Approach to landscape photography – Rod Ireland

Approach to Landscape Photography – Rod Ireland

I’d like to think that my images ‘speak’ for themselves, standing on their own two feet without the need for further explanation. Yet, when Kase Filters UK asked me to describe my approach to landscape photography it was a perfect opportunity to stop and consider where I’ve been and where I’m heading on my photography journey, as well as reflecting on why I take the images I do.

I moved to Wales in 1995 from an urban environment in the North of England. This was the start point for my appreciation of the UK’s variety of sublime and inspirational landscapes. The mountains of Snowdonia shook me, sparking an interest that was to shape my life from that point forwards.

In 2001, I was lucky enough to get the chance to move to the Lake District, helping seal what’s become a lifelong passion for getting into the landscape to discover, explore, learn and capture images. I’d owned a film SLR from the mid-80s but this change in location was a catalyst, a start point that was to see photography become a central component of my life and identity.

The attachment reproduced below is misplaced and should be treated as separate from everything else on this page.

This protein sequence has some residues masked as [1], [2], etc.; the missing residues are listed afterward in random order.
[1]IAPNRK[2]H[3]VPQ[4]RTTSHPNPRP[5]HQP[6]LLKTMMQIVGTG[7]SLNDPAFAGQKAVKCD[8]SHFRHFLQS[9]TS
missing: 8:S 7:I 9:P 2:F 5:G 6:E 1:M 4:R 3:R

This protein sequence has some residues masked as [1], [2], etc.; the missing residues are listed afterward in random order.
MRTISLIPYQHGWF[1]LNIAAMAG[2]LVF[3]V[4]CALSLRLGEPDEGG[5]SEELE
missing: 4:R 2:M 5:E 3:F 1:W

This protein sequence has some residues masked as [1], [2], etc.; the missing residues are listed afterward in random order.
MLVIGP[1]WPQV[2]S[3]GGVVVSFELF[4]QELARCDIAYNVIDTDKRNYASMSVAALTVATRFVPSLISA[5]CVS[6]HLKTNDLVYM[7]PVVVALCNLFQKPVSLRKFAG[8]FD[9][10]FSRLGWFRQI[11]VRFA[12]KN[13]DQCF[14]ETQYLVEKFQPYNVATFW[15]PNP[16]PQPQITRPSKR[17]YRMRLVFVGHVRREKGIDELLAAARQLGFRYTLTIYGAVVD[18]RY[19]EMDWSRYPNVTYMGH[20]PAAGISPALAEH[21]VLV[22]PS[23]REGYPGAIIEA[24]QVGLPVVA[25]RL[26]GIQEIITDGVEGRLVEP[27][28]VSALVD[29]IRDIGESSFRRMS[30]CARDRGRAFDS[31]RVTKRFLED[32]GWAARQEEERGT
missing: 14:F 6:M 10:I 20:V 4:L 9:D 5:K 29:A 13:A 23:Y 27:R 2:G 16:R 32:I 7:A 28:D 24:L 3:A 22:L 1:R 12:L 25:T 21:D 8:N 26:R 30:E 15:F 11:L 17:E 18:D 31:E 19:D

My love for Photography and the outdoors are inextricably linked, one fuelling the other. What I learn in one sphere informs the other and together these interests help me gain a broader appreciation and understanding of the environment that I’m attempting to capture in fleeting moments of time.

For a long time, I’d considered my photographic approach to be very methodical from initial conception of an idea, through to the planning and final execution of the shot. Often, the satisfaction of creating images came from the knowledge that many hours of effort and/or repeated visits were required to achieve the result. To some degree, this is still how many of my images are created yet over the past couple of years a more nuanced and varied my approach to photography has emerged.